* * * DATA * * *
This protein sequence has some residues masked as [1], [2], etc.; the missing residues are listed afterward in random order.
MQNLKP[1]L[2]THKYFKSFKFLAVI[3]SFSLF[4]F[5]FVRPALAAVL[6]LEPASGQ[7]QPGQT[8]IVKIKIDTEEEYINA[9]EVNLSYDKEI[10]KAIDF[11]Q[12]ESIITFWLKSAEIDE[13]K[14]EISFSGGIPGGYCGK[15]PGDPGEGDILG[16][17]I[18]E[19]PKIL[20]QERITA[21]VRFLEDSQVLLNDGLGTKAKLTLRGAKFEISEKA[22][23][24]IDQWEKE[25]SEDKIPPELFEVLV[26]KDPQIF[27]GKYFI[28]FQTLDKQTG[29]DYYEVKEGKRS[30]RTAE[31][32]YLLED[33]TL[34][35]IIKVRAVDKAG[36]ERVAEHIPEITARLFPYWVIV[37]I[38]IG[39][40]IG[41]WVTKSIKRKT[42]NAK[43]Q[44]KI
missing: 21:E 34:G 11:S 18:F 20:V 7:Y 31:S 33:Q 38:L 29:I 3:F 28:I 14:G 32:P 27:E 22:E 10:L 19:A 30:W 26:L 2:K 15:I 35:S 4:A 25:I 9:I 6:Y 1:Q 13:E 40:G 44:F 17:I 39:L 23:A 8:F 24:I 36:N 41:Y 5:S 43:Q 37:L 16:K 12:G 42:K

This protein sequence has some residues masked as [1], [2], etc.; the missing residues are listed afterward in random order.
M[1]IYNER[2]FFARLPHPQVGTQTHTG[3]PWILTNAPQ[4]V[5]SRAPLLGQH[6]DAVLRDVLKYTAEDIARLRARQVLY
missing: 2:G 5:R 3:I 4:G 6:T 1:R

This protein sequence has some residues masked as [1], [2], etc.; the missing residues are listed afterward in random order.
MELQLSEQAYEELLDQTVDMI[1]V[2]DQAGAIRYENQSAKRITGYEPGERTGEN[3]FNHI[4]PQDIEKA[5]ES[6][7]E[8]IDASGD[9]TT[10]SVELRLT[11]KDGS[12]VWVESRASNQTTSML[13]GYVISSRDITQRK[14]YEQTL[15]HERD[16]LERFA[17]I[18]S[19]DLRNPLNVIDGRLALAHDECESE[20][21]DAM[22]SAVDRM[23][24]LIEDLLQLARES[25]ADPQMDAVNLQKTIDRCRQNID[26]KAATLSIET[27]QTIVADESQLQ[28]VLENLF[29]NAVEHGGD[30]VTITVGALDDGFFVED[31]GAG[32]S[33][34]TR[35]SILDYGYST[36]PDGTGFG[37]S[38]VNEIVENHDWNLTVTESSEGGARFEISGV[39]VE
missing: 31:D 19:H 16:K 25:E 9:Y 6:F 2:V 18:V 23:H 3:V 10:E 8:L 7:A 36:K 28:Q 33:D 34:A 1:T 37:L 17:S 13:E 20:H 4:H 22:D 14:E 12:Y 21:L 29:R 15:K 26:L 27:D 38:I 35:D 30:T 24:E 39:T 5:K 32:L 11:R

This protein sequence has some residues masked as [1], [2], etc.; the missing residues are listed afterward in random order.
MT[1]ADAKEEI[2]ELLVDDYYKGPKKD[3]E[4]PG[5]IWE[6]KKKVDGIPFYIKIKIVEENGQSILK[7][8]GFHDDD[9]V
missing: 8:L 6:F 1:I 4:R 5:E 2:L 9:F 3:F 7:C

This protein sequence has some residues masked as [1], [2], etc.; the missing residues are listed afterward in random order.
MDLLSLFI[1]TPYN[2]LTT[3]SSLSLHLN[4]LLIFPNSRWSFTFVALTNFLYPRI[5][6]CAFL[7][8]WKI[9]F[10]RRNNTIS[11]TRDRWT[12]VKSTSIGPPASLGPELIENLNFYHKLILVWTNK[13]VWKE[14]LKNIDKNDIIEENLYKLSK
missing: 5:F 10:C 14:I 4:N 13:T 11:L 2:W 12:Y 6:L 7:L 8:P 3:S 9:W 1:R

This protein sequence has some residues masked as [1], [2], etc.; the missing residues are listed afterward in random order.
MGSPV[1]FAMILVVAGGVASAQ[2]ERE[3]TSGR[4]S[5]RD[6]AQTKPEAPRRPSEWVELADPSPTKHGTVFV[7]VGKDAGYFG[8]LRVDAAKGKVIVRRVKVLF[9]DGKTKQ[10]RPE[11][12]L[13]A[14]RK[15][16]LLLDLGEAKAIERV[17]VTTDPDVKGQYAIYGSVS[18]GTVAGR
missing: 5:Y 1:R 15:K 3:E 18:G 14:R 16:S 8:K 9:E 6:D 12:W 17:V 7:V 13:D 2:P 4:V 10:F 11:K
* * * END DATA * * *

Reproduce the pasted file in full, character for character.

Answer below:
This protein sequence has some residues masked as [1], [2], etc.; the missing residues are listed afterward in random order.
MQNLKP[1]L[2]THKYFKSFKFLAVI[3]SFSLF[4]F[5]FVRPALAAVL[6]LEPASGQ[7]QPGQT[8]IVKIKIDTEEEYINA[9]EVNLSYDKEI[10]KAIDF[11]Q[12]ESIITFWLKSAEIDE[13]K[14]EISFSGGIPGGYCGK[15]PGDPGEGDILG[16][17]I[18]E[19]PKIL[20]QERITA[21]VRFLEDSQVLLNDGLGTKAKLTLRGAKFEISEKA[22][23][24]IDQWEKE[25]SEDKIPPELFEVLV[26]KDPQIF[27]GKYFI[28]FQTLDKQTG[29]DYYEVKEGKRS[30]RTAE[31][32]YLLED[33]TL[34][35]IIKVRAVDKAG[36]ERVAEHIPEITARLFPYWVIV[37]I[38]IG[39][40]IG[41]WVTKSIKRKT[42]NAK[43]Q[44]KI
missing: 21:E 34:G 11:S 18:F 20:V 7:Y 31:S 33:Q 38:L 29:I 3:F 28:I 14:G 32:P 27:E 22:E 10:L 19:A 30:W 26:L 2:K 15:I 35:S 4:A 25:I 9:I 6:Y 1:Q 13:E 40:G 44:F 17:I 39:L 23:A 8:F 24:I 36:N 41:Y 5:S 43:Q 37:L 16:K 12:G 42:K

This protein sequence has some residues masked as [1], [2], etc.; the missing residues are listed afterward in random order.
M[1]IYNER[2]FFARLPHPQVGTQTHTG[3]PWILTNAPQ[4]V[5]SRAPLLGQH[6]DAVLRDVLKYTAEDIARLRARQVLY
missing: 2:G 5:R 3:I 4:G 6:T 1:R

This protein sequence has some residues masked as [1], [2], etc.; the missing residues are listed afterward in random order.
MELQLSEQAYEELLDQTVDMI[1]V[2]DQAGAIRYENQSAKRITGYEPGERTGEN[3]FNHI[4]PQDIEKA[5]ES[6][7]E[8]IDASGD[9]TT[10]SVELRLT[11]KDGS[12]VWVESRASNQTTSML[13]GYVISSRDITQRK[14]YEQTL[15]HERD[16]LERFA[17]I[18]S[19]DLRNPLNVIDGRLALAHDECESE[20][21]DAM[22]SAVDRM[23][24]LIEDLLQLARES[25]ADPQMDAVNLQKTIDRCRQNID[26]KAATLSIET[27]QTIVADESQLQ[28]VLENLF[29]NAVEHGGD[30]VTITVGALDDGFFVED[31]GAG[32]S[33][34]TR[35]SILDYGYST[36]PDGTGFG[37]S[38]VNEIVENHDWNLTVTESSEGGARFEISGV[39]VE
missing: 31:D 19:H 16:K 25:E 9:Y 6:F 2:V 18:V 23:H 3:V 10:E 8:L 7:A 36:K 28:Q 33:D 34:A 1:T 37:L 17:S 13:E 20:H 4:H 22:D 14:E 12:Y 21:L 29:R 15:K 26:L 27:D 38:I 35:D 30:T 24:E 39:T 5:K 32:L 11:R

This protein sequence has some residues masked as [1], [2], etc.; the missing residues are listed afterward in random order.
MT[1]ADAKEEI[2]ELLVDDYYKGPKKD[3]E[4]PG[5]IWE[6]KKKVDGIPFYIKIKIVEENGQSILK[7][8]GFHDDD[9]V
missing: 8:L 6:F 1:I 4:R 5:E 2:L 9:F 3:F 7:C

This protein sequence has some residues masked as [1], [2], etc.; the missing residues are listed afterward in random order.
MDLLSLFI[1]TPYN[2]LTT[3]SSLSLHLN[4]LLIFPNSRWSFTFVALTNFLYPRI[5][6]CAFL[7][8]WKI[9]F[10]RRNNTIS[11]TRDRWT[12]VKSTSIGPPASLGPELIENLNFYHKLILVWTNK[13]VWKE[14]LKNIDKNDIIEENLYKLSK
missing: 5:F 10:C 14:I 4:N 13:T 11:L 2:W 12:Y 6:L 7:L 8:P 3:S 9:W 1:R

This protein sequence has some residues masked as [1], [2], etc.; the missing residues are listed afterward in random order.
MGSPV[1]FAMILVVAGGVASAQ[2]ERE[3]TSGR[4]S[5]RD[6]AQTKPEAPRRPSEWVELADPSPTKHGTVFV[7]VGKDAGYFG[8]LRVDAAKGKVIVRRVKVLF[9]DGKTKQ[10]RPE[11][12]L[13]A[14]RK[15][16]LLLDLGEAKAIERV[17]VTTDPDVKGQYAIYGSVS[18]GTVAGR
missing: 5:Y 1:R 15:K 3:E 18:G 14:R 16:S 8:K 9:E 6:D 12:W 17:V 7:V 13:D 2:P 4:V 10:F 11:K